6) Q: Tell us about a project you’re working on.

A: I’m experimenting with combining Impossible photos with alternative and hybrid printing techniques. I’ll shoot a photo on Impossible film, scan it, and make a digital negative, which I use to create contact prints. It was exciting to learn to print cyanotypes, and now I’m also working with liquid emulsions on glass. Finding new ways to give life to my beloved instant photos in this way has been both challenging and rewarding.

7) Q: Who are your favorite photographers, instant or otherwise?

A: I’m a fan of Richard Avedon’s photography. His dynamic portraits and dramatic monochrome style speak to me. I’m a bit awkward when photographing people, which is another reason I admire his work so much. My favorite instant photographer is my partner-in-crime Genevieve Neal. Not only has she been a source of inspiration, creativity, and encouragement for me personally, but her own instant photography speaks volumes. She makes magic happen with her SX-70, her Spectra, and her Super Shooter.

8) Q: If you could take a photo of anyone or anything what would it be?

A: Drop me in an open field with a single, solitary tree, and I’ll be perfectly happy. I would want to capture it all: different skies, clouds, angles, seasons, and moods, all personified by a single tree. Does a tree have moods, you ask? Of course it does. Just ask my magnolia.

Thanks very much to Britta for taking part in 8 Exposures! To see more of her photographic creations, visit her Flickr Photostream and her Blog

No. 238

Thomas Jackson's Gold Frame Magic.

Patrick Tobin, | 1749 days ago

We recently discovered a treasure in Impossible Gold Frame photography.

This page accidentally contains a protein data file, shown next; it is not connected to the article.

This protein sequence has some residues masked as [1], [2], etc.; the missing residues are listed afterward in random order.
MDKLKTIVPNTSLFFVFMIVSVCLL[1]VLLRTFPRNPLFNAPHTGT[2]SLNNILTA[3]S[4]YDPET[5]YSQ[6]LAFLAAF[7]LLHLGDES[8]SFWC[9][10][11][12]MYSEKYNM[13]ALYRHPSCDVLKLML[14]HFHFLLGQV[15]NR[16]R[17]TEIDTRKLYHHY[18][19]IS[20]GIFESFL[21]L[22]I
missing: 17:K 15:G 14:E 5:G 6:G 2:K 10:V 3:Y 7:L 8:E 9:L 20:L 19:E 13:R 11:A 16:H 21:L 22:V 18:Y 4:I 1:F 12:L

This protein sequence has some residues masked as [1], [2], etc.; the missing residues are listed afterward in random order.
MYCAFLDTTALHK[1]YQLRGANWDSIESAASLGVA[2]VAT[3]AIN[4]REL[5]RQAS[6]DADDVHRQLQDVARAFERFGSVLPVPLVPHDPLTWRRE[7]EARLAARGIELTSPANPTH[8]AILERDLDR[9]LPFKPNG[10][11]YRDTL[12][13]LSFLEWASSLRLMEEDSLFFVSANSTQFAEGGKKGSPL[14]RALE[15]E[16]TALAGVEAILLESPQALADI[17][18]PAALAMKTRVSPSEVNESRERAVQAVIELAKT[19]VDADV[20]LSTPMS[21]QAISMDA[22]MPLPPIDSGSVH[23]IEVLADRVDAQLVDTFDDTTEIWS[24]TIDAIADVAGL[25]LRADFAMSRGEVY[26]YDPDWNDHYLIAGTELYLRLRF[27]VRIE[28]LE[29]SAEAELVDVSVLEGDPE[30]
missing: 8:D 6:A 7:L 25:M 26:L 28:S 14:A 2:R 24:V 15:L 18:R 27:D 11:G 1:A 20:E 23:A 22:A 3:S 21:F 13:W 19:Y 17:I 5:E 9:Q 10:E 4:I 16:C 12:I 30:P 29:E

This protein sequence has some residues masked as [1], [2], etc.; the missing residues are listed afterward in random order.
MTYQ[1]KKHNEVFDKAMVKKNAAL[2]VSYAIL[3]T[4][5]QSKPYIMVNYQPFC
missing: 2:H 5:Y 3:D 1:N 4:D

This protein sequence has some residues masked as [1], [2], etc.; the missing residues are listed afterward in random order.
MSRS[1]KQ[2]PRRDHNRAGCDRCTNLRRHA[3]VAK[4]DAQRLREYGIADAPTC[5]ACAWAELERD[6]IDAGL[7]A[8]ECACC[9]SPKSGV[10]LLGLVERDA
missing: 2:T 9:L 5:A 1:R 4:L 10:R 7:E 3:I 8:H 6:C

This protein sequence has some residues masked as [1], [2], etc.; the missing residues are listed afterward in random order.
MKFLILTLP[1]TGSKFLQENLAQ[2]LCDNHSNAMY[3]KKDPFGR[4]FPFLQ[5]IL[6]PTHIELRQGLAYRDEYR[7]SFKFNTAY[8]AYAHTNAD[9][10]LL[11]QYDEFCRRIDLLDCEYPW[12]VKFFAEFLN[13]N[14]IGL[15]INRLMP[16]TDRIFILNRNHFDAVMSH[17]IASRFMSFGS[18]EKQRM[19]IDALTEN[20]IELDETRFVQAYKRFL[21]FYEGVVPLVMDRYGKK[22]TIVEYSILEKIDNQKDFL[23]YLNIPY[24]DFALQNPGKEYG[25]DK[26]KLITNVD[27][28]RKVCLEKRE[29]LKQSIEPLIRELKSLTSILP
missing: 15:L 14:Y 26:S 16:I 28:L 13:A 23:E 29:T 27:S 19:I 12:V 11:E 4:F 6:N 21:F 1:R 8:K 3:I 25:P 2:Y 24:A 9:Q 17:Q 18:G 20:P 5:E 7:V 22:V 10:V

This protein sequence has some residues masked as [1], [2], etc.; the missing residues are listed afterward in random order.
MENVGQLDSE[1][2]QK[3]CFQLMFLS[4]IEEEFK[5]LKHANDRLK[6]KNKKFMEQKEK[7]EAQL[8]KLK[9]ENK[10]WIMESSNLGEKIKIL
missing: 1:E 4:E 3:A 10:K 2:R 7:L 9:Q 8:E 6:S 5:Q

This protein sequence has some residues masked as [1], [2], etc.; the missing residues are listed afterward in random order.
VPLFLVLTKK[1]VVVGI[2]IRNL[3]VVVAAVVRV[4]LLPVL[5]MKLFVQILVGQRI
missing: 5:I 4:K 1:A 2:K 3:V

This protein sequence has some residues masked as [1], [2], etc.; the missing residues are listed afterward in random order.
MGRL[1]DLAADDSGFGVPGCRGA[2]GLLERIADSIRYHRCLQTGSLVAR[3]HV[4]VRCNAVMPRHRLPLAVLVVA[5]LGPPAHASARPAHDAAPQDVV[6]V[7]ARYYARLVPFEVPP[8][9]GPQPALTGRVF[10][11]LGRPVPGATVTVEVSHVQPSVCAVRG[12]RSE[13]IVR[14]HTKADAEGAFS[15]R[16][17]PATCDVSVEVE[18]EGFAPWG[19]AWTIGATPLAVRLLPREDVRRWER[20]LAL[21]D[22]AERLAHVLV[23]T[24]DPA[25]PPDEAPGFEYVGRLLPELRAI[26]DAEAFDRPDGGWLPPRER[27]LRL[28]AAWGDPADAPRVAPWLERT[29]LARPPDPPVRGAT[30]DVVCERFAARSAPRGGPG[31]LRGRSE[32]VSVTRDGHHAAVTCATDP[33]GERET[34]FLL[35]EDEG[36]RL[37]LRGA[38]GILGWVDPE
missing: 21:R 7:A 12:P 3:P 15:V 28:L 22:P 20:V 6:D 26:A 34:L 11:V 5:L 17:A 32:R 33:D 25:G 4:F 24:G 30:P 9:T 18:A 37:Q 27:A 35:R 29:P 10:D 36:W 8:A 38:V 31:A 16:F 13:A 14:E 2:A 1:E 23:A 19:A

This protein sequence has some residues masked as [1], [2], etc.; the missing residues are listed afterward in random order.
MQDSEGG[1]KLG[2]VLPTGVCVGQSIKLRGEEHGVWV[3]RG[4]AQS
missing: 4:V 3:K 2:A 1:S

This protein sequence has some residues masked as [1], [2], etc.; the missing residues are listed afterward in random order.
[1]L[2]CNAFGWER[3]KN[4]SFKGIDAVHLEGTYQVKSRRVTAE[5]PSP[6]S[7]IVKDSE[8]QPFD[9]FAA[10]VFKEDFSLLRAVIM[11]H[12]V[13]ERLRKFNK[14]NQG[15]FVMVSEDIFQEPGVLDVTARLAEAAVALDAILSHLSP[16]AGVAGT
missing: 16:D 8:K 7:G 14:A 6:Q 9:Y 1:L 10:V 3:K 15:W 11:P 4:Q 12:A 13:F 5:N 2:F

Texas photographer Thomas Jackson has taken breathtaking images using PX 600 Silver Shade UV+ Gold Frame film and PX 680 Color Shade Gold Frame film with the intention of using the images as a holiday promotion. His plan is to mount the signed original images on metallic copper cards and seal them in metallic copper envelopes to send to clients and close friends.

We couldn’t believe our eyes when we saw Mr. Jackson’s photos, and we can’t think of a more beautiful card to receive in the mail for the holidays.

To see more of Thomas Jackson’s work, visit his website at thomjacksonphoto.com/

Model: Allison with Kim Dawson Agency
Hair and make-up: Ashley Robinson.

No. 235

Photogram Workshop with Patrick Winfield - Recap

Jon Campolo | 1752 days ago

This past Sunday, The Impossible Project celebrated the meticulous art of the Instant Photogram with Patrick Winfield ! Although mastering Patrick’s techniques proved to be quite challenging, workshop attendees worked diligently in the pitch dark to craft wonderfully surprising photograms of their favorite objects. After giving an inspiring history of the photogram, Patrick took the class through a series of integral steps in making photograms possible. Using jewelry, toys, cassette tapes, colored filters and many other assorted items, attendees took turns in a blacked-out NYC Space with only a pack of opened film, a flashlight and their newly acquired skills.

As you can see from our blog’s gallery, the results were fantastic! Thank you to all who participated and to Patrick Winfield of course! We hope he returns very soon to lead another workshop filled with more secret techniques.

Feel free to sign up for our weekly newsletter to always stay up to date on everything Impossible. Call 212-219-3254 or email nycspace@the-impossible-project.com for more info.

No. 234

8 Exposures...with Brooke Castro.

Patrick Tobin | 1753 days ago

Hi again, 8 Exposures fanatics! We’re happy to bring you a special Sunday entry in our series. This episode, the star of 8 Exposures is Seattle-based designer, project manager and mom Brooke Castro…

1) Q: What kind of Polaroid camera(s) do you use?

A: I have 12 Polaroid cameras (there is no such thing as too many cameras, right?), but the ones I use most are my SLR 680 SE, SX-70, and a Polaroid ColorPack II.

2) Q: Why do you like instant photography?

A: I love that it has proved time and time again that the most beautiful or interesting photos aren’t always the ones you planned for or expected.

3) Q: What is your earliest memory of instant film?

A: When I was really young, my grandfather used to take family photos with a Polaroid camera. I can remember waiting, anxious for him to peel back the film and show my cousins and me the photo. (That Polaroid ColorPack II that I mentioned above? That was my grandpa’s camera.)

4) Q: What’s your favorite Impossible film type?